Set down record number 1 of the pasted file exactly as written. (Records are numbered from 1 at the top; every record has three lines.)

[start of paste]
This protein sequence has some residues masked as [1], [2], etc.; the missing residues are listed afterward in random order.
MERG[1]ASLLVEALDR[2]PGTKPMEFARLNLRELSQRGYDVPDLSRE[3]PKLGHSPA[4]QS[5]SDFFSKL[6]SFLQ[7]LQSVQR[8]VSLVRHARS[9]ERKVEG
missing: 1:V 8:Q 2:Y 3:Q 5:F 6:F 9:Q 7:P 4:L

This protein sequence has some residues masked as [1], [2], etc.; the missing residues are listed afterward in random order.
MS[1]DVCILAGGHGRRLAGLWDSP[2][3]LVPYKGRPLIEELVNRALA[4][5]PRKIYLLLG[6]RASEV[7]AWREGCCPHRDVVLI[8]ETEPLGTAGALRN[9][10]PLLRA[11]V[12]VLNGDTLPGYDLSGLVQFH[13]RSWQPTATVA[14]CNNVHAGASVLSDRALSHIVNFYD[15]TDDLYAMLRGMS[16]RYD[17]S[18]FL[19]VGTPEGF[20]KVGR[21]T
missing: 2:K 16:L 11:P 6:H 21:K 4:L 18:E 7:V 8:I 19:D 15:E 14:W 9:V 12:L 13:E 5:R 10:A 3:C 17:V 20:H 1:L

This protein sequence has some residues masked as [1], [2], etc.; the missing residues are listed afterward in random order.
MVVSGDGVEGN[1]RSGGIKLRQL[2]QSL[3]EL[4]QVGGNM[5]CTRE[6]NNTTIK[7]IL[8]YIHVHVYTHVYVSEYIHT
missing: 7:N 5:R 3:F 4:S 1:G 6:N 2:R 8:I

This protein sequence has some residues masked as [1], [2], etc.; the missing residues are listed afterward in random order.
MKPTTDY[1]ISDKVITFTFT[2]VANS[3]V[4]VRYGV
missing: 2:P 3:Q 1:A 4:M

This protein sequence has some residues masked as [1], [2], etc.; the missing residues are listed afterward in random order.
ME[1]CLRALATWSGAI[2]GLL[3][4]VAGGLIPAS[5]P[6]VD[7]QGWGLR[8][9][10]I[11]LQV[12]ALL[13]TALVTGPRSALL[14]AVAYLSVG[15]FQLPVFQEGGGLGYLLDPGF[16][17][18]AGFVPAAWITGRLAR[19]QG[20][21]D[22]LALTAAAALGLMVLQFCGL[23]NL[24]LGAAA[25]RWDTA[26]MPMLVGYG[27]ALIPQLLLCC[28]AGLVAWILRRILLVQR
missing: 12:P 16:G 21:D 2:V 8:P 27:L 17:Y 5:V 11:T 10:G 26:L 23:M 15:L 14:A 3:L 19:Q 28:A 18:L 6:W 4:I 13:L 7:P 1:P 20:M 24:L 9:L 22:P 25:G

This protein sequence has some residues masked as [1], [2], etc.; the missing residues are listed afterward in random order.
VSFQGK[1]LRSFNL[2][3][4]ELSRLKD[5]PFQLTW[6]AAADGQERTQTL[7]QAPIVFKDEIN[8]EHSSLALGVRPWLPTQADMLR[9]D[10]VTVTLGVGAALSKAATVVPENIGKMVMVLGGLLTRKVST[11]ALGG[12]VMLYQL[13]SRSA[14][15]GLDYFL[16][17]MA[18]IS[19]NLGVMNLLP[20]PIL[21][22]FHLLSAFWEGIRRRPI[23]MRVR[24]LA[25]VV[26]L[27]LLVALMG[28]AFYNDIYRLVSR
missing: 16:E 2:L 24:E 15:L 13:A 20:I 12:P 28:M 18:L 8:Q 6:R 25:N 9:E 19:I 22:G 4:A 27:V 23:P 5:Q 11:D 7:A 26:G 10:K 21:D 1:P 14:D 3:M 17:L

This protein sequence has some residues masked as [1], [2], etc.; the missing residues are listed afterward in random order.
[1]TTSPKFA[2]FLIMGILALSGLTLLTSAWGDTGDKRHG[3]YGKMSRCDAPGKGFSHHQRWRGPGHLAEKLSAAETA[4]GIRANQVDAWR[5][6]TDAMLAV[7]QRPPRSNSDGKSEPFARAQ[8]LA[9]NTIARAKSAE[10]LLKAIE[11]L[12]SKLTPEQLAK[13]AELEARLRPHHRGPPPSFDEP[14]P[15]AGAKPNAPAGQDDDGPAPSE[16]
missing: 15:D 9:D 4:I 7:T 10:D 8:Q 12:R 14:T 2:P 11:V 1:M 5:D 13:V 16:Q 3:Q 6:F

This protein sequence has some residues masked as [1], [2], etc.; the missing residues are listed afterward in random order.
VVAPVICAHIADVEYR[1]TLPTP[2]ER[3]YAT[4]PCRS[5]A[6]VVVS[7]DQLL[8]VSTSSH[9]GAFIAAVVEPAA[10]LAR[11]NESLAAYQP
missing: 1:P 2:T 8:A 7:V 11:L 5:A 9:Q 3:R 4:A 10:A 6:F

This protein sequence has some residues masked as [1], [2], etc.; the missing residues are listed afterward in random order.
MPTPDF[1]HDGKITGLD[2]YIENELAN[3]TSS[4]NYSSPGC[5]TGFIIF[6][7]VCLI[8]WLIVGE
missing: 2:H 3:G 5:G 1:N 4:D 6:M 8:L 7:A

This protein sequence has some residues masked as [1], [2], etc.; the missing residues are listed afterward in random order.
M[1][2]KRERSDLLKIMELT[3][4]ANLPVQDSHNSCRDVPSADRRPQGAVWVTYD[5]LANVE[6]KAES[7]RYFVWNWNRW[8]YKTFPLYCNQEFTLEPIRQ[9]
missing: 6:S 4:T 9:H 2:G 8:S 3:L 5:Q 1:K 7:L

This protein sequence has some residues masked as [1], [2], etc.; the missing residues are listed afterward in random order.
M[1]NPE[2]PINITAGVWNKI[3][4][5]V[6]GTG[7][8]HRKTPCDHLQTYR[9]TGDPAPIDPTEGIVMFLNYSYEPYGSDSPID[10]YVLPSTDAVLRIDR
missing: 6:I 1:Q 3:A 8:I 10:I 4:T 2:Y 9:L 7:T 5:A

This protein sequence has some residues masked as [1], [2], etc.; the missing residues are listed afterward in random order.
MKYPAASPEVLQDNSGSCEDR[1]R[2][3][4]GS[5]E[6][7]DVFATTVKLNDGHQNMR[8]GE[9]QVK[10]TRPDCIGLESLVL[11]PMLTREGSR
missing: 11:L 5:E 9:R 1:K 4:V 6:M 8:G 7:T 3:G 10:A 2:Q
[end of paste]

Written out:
This protein sequence has some residues masked as [1], [2], etc.; the missing residues are listed afterward in random order.
MERG[1]ASLLVEALDR[2]PGTKPMEFARLNLRELSQRGYDVPDLSRE[3]PKLGHSPA[4]QS[5]SDFFSKL[6]SFLQ[7]LQSVQR[8]VSLVRHARS[9]ERKVEG
missing: 1:V 8:Q 2:Y 3:Q 5:F 6:F 9:Q 7:P 4:L